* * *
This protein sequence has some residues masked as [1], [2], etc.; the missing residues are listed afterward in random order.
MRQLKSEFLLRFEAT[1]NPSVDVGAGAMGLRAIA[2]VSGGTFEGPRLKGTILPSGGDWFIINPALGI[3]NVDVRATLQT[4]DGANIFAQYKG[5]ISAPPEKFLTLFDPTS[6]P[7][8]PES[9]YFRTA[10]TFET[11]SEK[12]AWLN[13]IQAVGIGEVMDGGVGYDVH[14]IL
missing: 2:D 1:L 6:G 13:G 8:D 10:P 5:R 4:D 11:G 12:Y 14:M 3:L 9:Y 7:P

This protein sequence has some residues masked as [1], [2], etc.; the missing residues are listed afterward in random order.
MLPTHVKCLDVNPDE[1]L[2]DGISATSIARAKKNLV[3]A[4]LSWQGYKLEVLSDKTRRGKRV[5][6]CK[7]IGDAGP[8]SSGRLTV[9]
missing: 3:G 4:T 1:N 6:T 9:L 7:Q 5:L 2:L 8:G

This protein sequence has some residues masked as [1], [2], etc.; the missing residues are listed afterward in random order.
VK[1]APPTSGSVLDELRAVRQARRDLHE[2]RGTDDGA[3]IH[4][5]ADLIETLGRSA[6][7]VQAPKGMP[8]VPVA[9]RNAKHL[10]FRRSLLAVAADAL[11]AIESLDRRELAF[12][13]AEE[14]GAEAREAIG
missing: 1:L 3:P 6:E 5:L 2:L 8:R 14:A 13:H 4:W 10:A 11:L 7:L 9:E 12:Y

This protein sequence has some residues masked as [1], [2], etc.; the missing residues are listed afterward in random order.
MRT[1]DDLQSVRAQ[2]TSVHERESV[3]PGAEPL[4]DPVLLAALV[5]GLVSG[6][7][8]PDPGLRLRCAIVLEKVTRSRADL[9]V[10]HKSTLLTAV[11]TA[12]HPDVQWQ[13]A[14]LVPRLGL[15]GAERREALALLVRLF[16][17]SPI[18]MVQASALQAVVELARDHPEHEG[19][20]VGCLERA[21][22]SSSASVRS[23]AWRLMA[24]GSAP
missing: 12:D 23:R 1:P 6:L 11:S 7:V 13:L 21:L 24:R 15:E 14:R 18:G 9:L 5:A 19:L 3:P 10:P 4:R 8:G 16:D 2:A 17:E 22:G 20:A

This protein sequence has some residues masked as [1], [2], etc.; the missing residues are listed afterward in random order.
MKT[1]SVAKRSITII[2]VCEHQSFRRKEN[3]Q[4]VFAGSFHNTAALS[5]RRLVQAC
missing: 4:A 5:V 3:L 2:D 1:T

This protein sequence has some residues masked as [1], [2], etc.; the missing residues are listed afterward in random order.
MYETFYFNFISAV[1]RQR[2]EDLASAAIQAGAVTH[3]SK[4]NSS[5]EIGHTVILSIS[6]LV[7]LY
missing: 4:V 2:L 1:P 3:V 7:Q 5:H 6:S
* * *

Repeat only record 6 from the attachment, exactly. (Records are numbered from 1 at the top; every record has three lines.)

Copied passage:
This protein sequence has some residues masked as [1], [2], etc.; the missing residues are listed afterward in random order.
MYETFYFNFISAV[1]RQR[2]EDLASAAIQAGAVTH[3]SK[4]NSS[5]EIGHTVILSIS[6]LV[7]LY
missing: 4:V 2:L 1:P 3:V 7:Q 5:H 6:S